If you’re one of the more than 600,000 New Jerseyans who has filed for unemployment benefits in the past two weeks, only to have run into problems doing so, take comfort in knowing a few things:
- You’re not alone; approximately 50%of online claims do not immediately go through;
- Your claim will go through; the Department of Labor & Workforce Development has extra people working to make sure that is the case — and you’ll get all of the benefits due you, backdated to your start.
And if you’re one of the folks who will file for unemployment in the coming days and weeks, know this:
- The DOL has put out an extensive FAQ to help answer the questions you may have.
Robert Asaro-Angelo, the commissioner of labor & workforce development, explained all this and more during the state’s daily COVID-19 briefing Saturday.
He gets your frustration, he said. And he wants you to know his department — doing all it can without outdated technology — is working to make sure everyone is taken care of.
“We recognize this is small consolation when the bills are due today, but we are working on getting you help as fast as we can,” Asaro-Angelo said.
The following is a modified Q&A that ROI put together to help explain some of the issues. Asaro-Angelo’s comments have been edited for clarity and content.
Q: What do I have to do make sure I get the additional $600 from the federal government?
A: Nothing. It will come in a separate check. When, is not as clear. Last week was the first week for which these benefits applied, but the DOL still is awaiting federal guidelines. The good news: New Jersey is ready to process these claims once they get federal approval.
Q: Why is my claim getting held up — and requiring a claims examiner?
A: A person may be filing for the first time and did not provide all the required information or already had an old account in the system. A person may be temporarily furloughed. They may feel confused about the federally mandated work search questions on the unemployment application or they are independent contractors who have been told to apply while we await federal guidelines and how to administer benefits to this unique population.
Q: How overworked is that staff?
A: Imagine a stadium with 10,000 seats, but there are a million people waiting to get it. There are only so many we can get through the gates at one time.
Q: Why doesn’t the DOL just hire more people to process claims?
A: I can’t hire somebody and say, ‘Come be a UI claims examiner.’ The knowledge and the training you need for that is extensive. I’ve been the commissioner for two years and even I am not qualified to do that job.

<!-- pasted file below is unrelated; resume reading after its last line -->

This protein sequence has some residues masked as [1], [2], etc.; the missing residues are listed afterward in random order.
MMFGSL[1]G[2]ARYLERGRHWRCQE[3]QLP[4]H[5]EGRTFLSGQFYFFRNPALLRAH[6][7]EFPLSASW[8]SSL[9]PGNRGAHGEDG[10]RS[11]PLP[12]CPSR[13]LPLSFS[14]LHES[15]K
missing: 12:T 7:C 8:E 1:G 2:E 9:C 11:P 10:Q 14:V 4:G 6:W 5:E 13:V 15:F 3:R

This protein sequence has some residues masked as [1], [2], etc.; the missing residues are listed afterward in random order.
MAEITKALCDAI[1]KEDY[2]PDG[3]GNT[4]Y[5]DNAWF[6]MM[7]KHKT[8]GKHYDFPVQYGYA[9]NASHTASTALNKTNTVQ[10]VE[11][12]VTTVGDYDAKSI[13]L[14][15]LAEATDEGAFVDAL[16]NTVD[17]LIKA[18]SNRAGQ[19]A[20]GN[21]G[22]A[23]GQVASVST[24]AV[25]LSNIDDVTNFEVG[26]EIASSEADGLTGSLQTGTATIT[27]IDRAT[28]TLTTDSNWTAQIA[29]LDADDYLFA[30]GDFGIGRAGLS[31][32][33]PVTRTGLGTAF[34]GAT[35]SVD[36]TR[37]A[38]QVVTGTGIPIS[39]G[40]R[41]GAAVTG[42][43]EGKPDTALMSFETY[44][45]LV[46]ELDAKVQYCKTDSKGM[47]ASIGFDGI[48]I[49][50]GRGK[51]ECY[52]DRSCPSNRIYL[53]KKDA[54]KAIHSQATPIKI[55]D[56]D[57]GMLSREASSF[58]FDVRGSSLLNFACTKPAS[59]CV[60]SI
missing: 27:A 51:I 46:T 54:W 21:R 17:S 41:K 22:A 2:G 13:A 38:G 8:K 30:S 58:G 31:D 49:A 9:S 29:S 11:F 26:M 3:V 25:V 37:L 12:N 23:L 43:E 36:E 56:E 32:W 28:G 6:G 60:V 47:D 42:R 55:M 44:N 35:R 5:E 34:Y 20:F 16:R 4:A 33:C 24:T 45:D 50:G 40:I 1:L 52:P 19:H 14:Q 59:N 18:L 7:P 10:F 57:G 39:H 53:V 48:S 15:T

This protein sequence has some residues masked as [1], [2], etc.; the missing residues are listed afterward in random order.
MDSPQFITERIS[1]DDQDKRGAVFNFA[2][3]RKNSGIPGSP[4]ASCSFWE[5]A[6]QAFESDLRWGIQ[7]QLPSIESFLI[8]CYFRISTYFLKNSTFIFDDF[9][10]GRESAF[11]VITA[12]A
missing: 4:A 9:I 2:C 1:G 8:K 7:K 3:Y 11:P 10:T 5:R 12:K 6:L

Q: I get a note that says my claim did not go through and that I should call. But I can’t get through on the line. Am I stuck — is my claim not being handled?
A: No. We have staff specifically assigned to handle these cases. They will get fixed and they you will get all of the benefits you are entitled. We’re pinpointing places where claims are getting stuck and using all the department’s resources to reroute those claims so we can pay them as soon as possible.
Q: Can we ask about the extra $600 again? You’re sure there’s nothing more we need to do?
A: There’s nothing anybody has to do. As of right now, it’s going out as a separate payment. We’re good to go. We’re good to make the payment. But, until the feds say, ‘OK, go ahead,’ we can’t make that payment. I’m hopeful that we are going to be the first state to get that in people’s pockets, because our systems are ready to go.
Asaro-Angelo said the DOL is doing everything it can to make the process easier.
“We’re adding phone lines that have trained employees from other divisions to help us field calls,” he said. “We have procured hundreds of additional laptops, so more staff can work remotely.
“We’re continuously updating our website, adding information in easy, plain language to walk our customers through the application process. We know this is new for a lot of people, so we’re trying to make our clunky old applications as user-friendly as possible.
“We have put out helpful guides so our customers can feel secure they’re applying for the right program, which also speeds their processing.”
Asaro-Angelo said the department is trying to ease anxiety.
“We’re working to make sure our customers have the information they need from us to understand what is happening every step of the way, so they won’t have to worry about their benefit application, their benefit amount or waste time trying to get through on the phone,” he said. “We have our staff working overtime, late hours and on weekends to move claims along that need agents’ review.”
Most importantly, Asaro-Angelo said everyone will get what they are due, no matter when the application gets through.
“I can’t stress enough how much we have to empathize with the frustration, fear and economic uncertainty that comes with suddenly being unemployed,” he said. “Due to the high volume of claims being filed, there may be a delay in processing the back date. But they will be paid for each week they’re eligible for benefits, no matter when the claim gets processed.”
Asaro-Angelo suggested applying online during off hours, such as first thing in the morning or later in the evening, when traffic is lightest, may help.
But, again, he knows this is only a small help for those in need.
“I want everybody watching to know that our department is working harder than ever before to address the hardships many of you are facing due to this pandemic,” he said. “Our staff is in our office or at home working remotely right now because this is the biggest emergency our department has ever and hopefully will ever face.”
To read the Department of Labor & Workforce Development’s FAQ, click here.